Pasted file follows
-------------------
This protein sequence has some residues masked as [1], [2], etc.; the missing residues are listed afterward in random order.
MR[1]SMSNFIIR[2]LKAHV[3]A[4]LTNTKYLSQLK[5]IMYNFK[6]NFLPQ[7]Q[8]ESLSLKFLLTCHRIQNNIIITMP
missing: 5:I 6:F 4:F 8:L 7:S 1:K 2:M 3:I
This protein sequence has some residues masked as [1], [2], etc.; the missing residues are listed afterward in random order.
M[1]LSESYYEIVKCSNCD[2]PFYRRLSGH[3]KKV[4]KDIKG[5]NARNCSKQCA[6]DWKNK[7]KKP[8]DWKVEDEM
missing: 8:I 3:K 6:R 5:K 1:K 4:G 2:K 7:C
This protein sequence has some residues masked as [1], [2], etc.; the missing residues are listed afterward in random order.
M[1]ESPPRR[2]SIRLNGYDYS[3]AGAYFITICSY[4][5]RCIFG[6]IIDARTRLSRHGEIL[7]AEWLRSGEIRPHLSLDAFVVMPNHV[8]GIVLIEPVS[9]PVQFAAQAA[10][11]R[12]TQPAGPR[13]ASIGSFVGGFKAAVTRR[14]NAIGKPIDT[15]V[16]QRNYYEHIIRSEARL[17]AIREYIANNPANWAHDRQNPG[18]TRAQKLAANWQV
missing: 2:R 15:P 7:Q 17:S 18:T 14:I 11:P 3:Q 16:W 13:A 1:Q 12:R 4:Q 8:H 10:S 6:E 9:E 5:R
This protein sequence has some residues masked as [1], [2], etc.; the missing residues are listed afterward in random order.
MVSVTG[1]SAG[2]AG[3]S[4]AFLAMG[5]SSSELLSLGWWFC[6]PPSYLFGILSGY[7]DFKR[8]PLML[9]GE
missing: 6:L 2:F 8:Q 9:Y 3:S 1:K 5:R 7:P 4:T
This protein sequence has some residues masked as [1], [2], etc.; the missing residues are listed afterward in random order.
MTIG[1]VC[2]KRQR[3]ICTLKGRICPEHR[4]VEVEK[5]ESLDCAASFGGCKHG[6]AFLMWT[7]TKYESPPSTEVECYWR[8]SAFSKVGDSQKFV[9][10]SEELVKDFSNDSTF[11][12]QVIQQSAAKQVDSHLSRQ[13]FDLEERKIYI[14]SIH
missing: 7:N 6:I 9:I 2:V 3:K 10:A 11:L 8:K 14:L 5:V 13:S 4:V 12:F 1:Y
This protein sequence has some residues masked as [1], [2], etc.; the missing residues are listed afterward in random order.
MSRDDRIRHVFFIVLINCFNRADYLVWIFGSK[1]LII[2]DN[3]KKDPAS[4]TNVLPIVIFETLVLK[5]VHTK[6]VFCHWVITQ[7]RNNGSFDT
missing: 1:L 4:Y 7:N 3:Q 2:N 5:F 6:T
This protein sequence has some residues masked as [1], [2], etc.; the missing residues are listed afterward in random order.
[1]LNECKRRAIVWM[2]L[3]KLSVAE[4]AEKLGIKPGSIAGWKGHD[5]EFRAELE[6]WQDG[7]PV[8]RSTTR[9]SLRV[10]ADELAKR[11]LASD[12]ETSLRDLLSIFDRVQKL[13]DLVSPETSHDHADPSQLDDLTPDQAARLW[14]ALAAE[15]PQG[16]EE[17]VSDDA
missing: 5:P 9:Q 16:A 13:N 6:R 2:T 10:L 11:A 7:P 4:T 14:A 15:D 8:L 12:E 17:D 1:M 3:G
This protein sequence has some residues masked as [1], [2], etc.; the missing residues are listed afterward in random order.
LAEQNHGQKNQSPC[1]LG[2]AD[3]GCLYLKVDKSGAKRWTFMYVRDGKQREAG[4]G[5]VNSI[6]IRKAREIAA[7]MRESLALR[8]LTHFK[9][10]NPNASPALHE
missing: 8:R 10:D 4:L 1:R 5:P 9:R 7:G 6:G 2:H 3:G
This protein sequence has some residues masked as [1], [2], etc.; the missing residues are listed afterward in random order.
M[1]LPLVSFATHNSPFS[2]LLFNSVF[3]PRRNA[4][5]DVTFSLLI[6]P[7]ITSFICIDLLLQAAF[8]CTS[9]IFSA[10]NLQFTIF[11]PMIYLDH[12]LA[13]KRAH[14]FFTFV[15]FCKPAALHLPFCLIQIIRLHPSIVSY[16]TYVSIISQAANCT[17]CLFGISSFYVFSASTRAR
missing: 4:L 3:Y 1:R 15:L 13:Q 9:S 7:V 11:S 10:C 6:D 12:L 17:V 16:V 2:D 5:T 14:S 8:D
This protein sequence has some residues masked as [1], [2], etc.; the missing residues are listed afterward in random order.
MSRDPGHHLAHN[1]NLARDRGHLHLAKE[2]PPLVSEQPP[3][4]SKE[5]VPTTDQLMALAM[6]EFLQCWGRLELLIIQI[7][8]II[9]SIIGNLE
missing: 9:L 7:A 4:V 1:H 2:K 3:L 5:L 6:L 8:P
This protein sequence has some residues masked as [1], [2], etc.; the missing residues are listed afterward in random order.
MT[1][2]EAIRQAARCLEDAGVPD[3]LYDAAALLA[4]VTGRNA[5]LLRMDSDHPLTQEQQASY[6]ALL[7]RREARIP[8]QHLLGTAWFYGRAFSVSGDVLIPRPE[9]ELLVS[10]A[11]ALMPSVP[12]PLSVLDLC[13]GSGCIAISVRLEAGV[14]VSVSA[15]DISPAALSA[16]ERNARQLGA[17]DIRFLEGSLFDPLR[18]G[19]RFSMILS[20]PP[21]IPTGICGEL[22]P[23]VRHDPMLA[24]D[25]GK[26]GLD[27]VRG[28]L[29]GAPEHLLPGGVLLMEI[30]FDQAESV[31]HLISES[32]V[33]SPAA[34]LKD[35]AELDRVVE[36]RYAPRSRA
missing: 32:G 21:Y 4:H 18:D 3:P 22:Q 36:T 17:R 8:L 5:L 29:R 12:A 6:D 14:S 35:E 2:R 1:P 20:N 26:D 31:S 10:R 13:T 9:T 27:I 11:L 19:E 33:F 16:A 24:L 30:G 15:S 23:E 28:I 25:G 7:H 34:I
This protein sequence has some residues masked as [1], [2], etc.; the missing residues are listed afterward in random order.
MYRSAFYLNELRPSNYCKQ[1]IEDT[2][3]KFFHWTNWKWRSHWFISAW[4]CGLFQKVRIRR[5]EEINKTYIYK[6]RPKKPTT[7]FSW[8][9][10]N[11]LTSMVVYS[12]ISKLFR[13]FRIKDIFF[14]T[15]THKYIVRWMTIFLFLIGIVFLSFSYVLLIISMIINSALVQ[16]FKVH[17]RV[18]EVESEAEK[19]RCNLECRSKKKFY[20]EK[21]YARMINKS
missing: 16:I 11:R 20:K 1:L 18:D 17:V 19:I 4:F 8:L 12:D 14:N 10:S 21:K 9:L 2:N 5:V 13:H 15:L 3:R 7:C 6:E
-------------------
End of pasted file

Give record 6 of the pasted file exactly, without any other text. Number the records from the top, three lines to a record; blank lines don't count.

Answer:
This protein sequence has some residues masked as [1], [2], etc.; the missing residues are listed afterward in random order.
MSRDDRIRHVFFIVLINCFNRADYLVWIFGSK[1]LII[2]DN[3]KKDPAS[4]TNVLPIVIFETLVLK[5]VHTK[6]VFCHWVITQ[7]RNNGSFDT
missing: 1:L 4:Y 7:N 3:Q 2:N 5:F 6:T